Work is the all-American pastime, taking more and more of our waking hours, and infiltrating our sleep. It’s been grist for books from Studs Terkel’s “Working” to Joshua Ferris’ “And Then We Came to the End” to Joseph Heller’s “Something Happened,”set in an ad agency circa “Mad Men.”
Recently we asked NBCC members, former awards winners and finalists, What’s your favorite book about work? The responses to this NBCC Reads series poured in (a few within minutes). Books ranged all over the map. Several books gathered multiple endorsements, including Philip Levine's “What Work Is,” Ed Park's
Personal Days”, Tom Rachman's “The Imperfectionists,” “Two-Up” by NBCC board member Eric Miles Williamson, George Orwell's “Down and Out in Paris and London.” The long tail of individual favorites began with NBCC Balakian award winner Joan Acocella's pick, Penelope Fitzgerald's “Human Voices.” Today's entry is from NBCC board member Marcela Valdes, who was a 2010 Nieman Fellow at Harvard and was honored with the Center for Fiction's 2010 Roger Shattuck Award for Criticism.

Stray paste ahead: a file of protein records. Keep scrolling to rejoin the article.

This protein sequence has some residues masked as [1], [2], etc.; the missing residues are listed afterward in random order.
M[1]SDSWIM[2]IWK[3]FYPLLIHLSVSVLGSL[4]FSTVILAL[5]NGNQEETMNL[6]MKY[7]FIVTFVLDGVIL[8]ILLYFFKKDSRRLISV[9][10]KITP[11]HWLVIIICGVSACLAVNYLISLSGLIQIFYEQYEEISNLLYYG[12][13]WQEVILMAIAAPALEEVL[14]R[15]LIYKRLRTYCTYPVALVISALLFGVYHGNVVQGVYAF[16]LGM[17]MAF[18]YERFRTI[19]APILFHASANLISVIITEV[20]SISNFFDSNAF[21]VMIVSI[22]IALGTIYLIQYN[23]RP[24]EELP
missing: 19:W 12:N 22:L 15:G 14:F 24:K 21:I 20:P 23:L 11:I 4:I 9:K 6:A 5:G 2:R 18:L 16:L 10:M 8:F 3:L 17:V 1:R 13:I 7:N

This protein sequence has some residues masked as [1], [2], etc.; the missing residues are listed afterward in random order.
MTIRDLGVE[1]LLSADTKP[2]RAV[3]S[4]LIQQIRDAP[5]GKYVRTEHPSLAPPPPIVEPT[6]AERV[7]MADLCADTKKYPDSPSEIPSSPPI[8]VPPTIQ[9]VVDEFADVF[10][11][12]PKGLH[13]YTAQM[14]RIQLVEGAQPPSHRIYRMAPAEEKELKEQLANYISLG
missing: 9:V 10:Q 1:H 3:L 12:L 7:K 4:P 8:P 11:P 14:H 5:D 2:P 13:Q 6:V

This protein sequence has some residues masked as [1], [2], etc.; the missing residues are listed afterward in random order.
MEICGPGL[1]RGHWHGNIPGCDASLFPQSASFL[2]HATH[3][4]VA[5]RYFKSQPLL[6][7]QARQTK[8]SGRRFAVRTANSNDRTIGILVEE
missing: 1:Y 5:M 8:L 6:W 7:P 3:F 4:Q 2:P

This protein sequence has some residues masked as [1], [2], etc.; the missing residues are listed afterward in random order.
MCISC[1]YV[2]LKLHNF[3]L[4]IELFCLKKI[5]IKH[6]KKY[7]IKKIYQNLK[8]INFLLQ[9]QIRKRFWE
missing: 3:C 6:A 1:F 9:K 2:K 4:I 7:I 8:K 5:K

We often like to think that poor people somehow deserve their poverty, because they're lazy or because they're wasteful. David Shipler's The Working Poor: Invisible in America (2004) puts an end to such comforting prejudices. In chapter after chapter, he introduces us to families that work long, hard hours and still barely make ends meet. He explains why poor people are more likely to get audited by the IRS, and why even our shameful official poverty rate — 15.1% at last count — is deceptively low. Sad to say, this is the best book about work for our threadbare recession times.